Pearl is an ironic character because from a wrongdoing something beautiful can come out which was not expected. She is a type of chiaroscuro because from something dark, light can come. Hester Prynne is at fault for her secret a little more than Dimmesdale, she keeps his secret to protect his reputation and does not give Chillingworth his name to protect his identity and she also promises to not reveal Chillingworth’s identity so he may find Dimmesdale. Hester permits this and causes the death of Dimmesdale not only but keeping his secret but allowing Chillingworth to go after him. If she did not allow Chillingworth to keep his secret, his sanity would’ve been saved and if she revealed Dimmesdale’s secrets his problems with guilt would’ve been lifted but Dimmesdale and Hester were too focused on his reputation too see what was truly happening deep down. The cynical views of man who only want the comfort of peace, his puritan ideals later come for him and cause him to become overwhelmed with his secrets.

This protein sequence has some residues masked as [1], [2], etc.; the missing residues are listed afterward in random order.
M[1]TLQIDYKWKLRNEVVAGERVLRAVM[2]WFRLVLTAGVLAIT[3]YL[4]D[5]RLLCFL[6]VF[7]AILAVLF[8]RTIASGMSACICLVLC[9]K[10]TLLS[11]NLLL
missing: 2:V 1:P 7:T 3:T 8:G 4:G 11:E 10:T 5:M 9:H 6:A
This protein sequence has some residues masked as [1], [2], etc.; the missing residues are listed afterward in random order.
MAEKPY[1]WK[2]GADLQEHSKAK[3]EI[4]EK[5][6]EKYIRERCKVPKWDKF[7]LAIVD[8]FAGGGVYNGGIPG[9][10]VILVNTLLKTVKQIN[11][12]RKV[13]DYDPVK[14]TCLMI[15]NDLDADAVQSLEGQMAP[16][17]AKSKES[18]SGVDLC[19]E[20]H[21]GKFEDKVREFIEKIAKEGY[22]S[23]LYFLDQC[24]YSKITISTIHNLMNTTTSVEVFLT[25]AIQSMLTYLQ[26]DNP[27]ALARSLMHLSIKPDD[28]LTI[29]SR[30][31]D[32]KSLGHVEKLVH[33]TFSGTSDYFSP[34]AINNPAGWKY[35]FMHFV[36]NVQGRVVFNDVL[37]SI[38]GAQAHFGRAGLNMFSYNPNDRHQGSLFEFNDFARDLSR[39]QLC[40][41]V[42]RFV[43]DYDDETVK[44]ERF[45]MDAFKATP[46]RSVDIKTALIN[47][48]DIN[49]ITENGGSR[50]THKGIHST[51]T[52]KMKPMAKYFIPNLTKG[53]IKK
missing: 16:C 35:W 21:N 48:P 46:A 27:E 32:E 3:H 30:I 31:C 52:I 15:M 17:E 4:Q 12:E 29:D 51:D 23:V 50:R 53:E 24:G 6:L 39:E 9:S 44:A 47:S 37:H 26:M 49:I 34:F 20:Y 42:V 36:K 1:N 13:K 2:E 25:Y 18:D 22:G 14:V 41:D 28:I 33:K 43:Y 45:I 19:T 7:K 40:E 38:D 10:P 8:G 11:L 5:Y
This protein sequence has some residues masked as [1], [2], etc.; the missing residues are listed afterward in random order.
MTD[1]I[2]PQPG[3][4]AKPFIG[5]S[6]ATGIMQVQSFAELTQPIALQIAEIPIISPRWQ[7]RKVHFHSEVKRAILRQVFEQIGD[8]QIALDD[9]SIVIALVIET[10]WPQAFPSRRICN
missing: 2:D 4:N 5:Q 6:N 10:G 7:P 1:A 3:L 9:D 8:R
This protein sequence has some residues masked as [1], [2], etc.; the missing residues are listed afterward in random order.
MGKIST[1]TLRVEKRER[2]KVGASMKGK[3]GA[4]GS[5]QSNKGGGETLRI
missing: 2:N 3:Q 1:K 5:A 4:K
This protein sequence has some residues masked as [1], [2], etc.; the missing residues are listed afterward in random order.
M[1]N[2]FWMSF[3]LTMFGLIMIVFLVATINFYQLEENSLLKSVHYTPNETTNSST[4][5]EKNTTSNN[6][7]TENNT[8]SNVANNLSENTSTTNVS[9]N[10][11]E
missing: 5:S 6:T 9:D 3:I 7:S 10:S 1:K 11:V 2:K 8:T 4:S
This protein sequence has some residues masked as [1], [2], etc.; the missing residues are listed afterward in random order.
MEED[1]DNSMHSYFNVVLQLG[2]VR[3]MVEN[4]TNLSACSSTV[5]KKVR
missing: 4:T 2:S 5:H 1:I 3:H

Dimmesdale’s temptations almost prove to be too much in chapter 20 “Minister in a Maze”. Dimmesdale was tempted many times after Hester Prynne allowed him to decide what he really wanted, and this caused him to spiral. The gothic chapter is now an antithetical condemnation of puritanism possibly similar to the view of the narrator who provides a mocking tone which reflects his identity writing, “But on this occasion, up to the moment of putting his lips to the old woman’s ear… immortality of the human soul.” There is an interior conflict in Dimmesdale, and he is resisting puritanism and the author uses progression and anaphora to emphasize how his behavior is becoming erratic and repetitive and he is no longer using god as a limit to his actions. The metaphoric “last temptation” (169) similar to how Christ was tempted before going to heaven shows symbolism connecting to Jesus’ lure by Satan who offered the world only in he accepted Satan and this can be shown by Hester who like Satan tempts him with the promise of a future filled with freedom. This may be received as Dimmesdale finally accepting Hester and his sin, but his inner conscience is battling with him on leaving the religion just like Satan did to Christ. This also ultimately foreshadows his death due to the excessive pressures of withholding the truth. Dimmesdale also self-punishes himself as an attempt to reclaim himself after his unforgiving act in the eyes of God.